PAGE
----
And I wonder though, there was a group of you that decided to help keep the studio alive after just passed. And that's really kind of what I'm into. I think that's interesting, because it paved the way for Amy and Rachel and it pays the way for or maybe it didn't, I'm trying to find out like, Joe's gone. And now we have a handful of leaders in our industry that benefited from it just staying alive through this period of time, Romana and everything. Yeah, so that's the nugget I'm trying to like, 'cause it's interesting to me that you were not a teacher you wanted to work out selfishly in your words.
But it was that all that group of people. Yes. That wanted to save it. That's what I'm trying to. That people have wanted to say but were myself, my father, a fellow named Dan Reed who was a big manufacturer of women's clothing.
He was a very good business man. There were two contractors, big time contractors, man. There was a Cathy Montezemolo, who was a Editor at Vogue and a very socially prominent person and her sister and they were famous sisters in the world of society and a few other people Jim Lipton, Sai Coleman, and that was about the group. And that was it, we said what can we do and we said well we just keep going. And that's, we kept going, John Winter was happy to keep going hand of them was happy to keep going.
We had not only a selfish problem which is no, I don't you mean it pejoratively, but selfish 'cause we wanted a place to work out. We weren't here to build this thing for the world. But we had a problem for Clara. He left nothing for her. Nothing.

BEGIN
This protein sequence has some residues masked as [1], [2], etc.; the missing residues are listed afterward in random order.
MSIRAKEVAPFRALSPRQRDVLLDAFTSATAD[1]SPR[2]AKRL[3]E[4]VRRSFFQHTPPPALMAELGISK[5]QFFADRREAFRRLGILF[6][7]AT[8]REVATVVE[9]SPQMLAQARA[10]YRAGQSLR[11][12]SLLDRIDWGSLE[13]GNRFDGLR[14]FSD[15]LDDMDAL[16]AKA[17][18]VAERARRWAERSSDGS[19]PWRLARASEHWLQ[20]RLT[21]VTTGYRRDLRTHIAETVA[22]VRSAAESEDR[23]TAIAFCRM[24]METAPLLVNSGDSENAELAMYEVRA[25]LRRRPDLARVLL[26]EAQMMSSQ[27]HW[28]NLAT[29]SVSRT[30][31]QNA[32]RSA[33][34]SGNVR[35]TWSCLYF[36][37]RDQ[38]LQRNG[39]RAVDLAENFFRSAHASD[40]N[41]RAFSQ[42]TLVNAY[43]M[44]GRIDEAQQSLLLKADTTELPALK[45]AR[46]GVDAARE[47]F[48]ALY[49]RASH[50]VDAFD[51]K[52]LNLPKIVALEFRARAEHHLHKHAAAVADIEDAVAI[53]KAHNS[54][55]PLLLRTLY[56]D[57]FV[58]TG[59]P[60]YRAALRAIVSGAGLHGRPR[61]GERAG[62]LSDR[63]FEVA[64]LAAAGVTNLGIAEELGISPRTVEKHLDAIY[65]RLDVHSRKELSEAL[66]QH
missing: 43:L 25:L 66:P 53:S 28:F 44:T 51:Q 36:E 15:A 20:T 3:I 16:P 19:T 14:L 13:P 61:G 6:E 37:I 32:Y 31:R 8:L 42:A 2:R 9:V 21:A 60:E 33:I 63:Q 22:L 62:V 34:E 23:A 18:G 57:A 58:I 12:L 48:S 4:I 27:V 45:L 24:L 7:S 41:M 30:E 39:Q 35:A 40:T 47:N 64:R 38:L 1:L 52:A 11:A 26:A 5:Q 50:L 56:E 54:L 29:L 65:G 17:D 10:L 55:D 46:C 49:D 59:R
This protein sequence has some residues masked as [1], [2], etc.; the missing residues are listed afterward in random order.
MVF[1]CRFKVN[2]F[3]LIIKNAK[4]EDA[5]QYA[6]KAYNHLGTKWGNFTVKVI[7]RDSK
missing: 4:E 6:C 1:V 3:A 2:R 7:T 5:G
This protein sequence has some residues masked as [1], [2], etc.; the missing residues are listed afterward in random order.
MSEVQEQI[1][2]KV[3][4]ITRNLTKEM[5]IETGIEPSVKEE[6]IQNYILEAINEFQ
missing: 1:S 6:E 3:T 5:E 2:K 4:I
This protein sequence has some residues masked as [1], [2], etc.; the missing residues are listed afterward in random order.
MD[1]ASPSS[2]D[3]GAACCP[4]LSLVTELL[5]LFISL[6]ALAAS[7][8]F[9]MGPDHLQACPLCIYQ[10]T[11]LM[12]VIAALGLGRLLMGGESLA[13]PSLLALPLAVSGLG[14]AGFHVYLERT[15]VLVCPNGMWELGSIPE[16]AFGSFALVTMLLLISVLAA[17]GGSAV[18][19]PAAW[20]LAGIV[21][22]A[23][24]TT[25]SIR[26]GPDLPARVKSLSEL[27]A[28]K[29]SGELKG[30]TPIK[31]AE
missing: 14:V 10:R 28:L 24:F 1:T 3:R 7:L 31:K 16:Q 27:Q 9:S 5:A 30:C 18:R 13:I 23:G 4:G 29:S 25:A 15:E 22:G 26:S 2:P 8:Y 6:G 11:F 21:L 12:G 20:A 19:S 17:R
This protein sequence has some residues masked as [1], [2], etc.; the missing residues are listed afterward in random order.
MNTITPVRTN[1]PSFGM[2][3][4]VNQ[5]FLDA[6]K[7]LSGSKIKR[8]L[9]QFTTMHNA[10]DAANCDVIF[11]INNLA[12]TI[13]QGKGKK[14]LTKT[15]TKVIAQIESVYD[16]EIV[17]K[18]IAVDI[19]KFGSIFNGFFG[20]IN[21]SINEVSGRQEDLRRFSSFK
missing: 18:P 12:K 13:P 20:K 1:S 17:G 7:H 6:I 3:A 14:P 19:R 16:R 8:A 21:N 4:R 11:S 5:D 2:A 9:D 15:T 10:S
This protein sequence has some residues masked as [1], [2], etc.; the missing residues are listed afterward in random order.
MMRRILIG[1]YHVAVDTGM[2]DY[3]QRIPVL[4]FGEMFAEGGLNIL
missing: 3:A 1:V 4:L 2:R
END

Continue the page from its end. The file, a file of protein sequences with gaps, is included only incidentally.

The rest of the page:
So what was gonna keep her going what was gonna pay her, rent? We needed something to do that. And we did that for her too. She was very much in our thoughts the whole time. So we did that and it just kept going.
And then it started peter out. And at that point, we can do a critical pass in all this you can read about more detail, and then we had to hire somebody. And that was impossible until Clara said, "Why don't you call this person "who Joe taught when she was a teenager." And that was Romana. And it's an interesting story, how we got Romana. That was not easy.
And that was it. That's what she saved it. So that's when we moved, the contractors built this beautiful space, the business people set up a business plan, the lawyer me set this and that. And that's her talent kept her alive. I find that truly fascinating because yes Ramana, for sure.
And also, there was one step before it that you don't hear much about. And that was that group of people that were like. Yeah. We still wanna work out. So, I find it really interesting.
Well that was it. Yeah. Yeah, that's great. That's great. Before we go into questions, which is gonna happen any moment now, I want to ask you what do you want as like you wrote the book.